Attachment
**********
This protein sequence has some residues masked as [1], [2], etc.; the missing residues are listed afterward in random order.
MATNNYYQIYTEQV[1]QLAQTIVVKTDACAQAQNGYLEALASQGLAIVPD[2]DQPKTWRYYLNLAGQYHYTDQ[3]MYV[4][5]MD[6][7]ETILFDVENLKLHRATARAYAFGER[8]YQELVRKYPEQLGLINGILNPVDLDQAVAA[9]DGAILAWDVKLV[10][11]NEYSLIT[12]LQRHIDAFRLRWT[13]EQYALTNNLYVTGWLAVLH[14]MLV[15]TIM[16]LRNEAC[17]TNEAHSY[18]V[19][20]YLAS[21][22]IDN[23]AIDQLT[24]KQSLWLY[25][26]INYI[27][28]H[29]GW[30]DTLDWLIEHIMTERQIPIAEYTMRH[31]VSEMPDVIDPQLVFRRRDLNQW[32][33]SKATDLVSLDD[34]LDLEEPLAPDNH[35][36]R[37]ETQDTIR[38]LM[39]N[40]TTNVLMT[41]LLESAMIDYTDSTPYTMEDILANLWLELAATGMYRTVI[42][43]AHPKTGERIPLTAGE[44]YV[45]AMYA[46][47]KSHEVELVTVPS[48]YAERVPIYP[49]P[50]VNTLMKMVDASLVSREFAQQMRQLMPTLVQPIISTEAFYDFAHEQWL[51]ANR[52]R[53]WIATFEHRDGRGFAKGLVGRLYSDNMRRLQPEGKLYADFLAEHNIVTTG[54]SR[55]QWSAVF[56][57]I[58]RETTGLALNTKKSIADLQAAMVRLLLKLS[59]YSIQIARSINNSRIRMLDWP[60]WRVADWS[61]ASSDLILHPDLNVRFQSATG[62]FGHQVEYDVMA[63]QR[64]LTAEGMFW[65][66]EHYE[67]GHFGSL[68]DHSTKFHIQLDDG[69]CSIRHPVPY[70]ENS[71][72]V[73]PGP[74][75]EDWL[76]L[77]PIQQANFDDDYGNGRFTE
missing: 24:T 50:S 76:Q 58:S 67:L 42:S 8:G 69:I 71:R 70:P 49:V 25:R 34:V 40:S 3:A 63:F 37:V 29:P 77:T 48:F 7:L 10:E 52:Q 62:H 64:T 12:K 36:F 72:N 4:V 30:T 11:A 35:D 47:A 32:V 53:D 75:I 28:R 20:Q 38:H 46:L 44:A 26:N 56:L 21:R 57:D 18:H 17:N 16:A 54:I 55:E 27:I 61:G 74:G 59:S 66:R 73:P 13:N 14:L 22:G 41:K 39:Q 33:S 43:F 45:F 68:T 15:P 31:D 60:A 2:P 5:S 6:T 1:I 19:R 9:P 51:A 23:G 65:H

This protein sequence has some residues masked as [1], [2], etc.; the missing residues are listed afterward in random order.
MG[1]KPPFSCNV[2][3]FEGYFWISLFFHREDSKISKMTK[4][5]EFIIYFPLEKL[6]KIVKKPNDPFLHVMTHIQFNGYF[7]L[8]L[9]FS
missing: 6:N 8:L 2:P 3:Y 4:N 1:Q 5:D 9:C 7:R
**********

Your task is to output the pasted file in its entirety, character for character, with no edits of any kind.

This protein sequence has some residues masked as [1], [2], etc.; the missing residues are listed afterward in random order.
MATNNYYQIYTEQV[1]QLAQTIVVKTDACAQAQNGYLEALASQGLAIVPD[2]DQPKTWRYYLNLAGQYHYTDQ[3]MYV[4][5]MD[6][7]ETILFDVENLKLHRATARAYAFGER[8]YQELVRKYPEQLGLINGILNPVDLDQAVAA[9]DGAILAWDVKLV[10][11]NEYSLIT[12]LQRHIDAFRLRWT[13]EQYALTNNLYVTGWLAVLH[14]MLV[15]TIM[16]LRNEAC[17]TNEAHSY[18]V[19][20]YLAS[21][22]IDN[23]AIDQLT[24]KQSLWLY[25][26]INYI[27][28]H[29]GW[30]DTLDWLIEHIMTERQIPIAEYTMRH[31]VSEMPDVIDPQLVFRRRDLNQW[32][33]SKATDLVSLDD[34]LDLEEPLAPDNH[35][36]R[37]ETQDTIR[38]LM[39]N[40]TTNVLMT[41]LLESAMIDYTDSTPYTMEDILANLWLELAATGMYRTVI[42][43]AHPKTGERIPLTAGE[44]YV[45]AMYA[46][47]KSHEVELVTVPS[48]YAERVPIYP[49]P[50]VNTLMKMVDASLVSREFAQQMRQLMPTLVQPIISTEAFYDFAHEQWL[51]ANR[52]R[53]WIATFEHRDGRGFAKGLVGRLYSDNMRRLQPEGKLYADFLAEHNIVTTG[54]SR[55]QWSAVF[56][57]I[58]RETTGLALNTKKSIADLQAAMVRLLLKLS[59]YSIQIARSINNSRIRMLDWP[60]WRVADWS[61]ASSDLILHPDLNVRFQSATG[62]FGHQVEYDVMA[63]QR[64]LTAEGMFW[65][66]EHYE[67]GHFGSL[68]DHSTKFHIQLDDG[69]CSIRHPVPY[70]ENS[71][72]V[73]PGP[74][75]EDWL[76]L[77]PIQQANFDDDYGNGRFTE
missing: 24:T 50:S 76:Q 58:S 67:L 42:S 8:G 69:I 71:R 70:P 49:V 25:R 34:V 40:S 3:A 63:F 37:V 29:P 77:T 48:F 7:L 10:E 52:Q 62:H 64:T 12:K 36:F 72:N 4:V 30:T 11:A 35:D 47:A 32:V 53:D 75:I 28:R 20:Q 38:H 46:L 44:A 26:N 56:L 21:R 57:D 18:H 17:N 16:A 54:I 55:E 27:I 61:G 74:G 59:S 66:R 73:P 13:N 14:L 22:G 41:K 39:Q 33:S 43:F 45:F 68:T 15:P 31:D 60:A 2:P 5:S 6:T 1:I 19:R 9:P 51:A 23:G 65:H

This protein sequence has some residues masked as [1], [2], etc.; the missing residues are listed afterward in random order.
MG[1]KPPFSCNV[2][3]FEGYFWISLFFHREDSKISKMTK[4][5]EFIIYFPLEKL[6]KIVKKPNDPFLHVMTHIQFNGYF[7]L[8]L[9]FS
missing: 6:N 8:L 2:P 3:Y 4:N 1:Q 5:D 9:C 7:R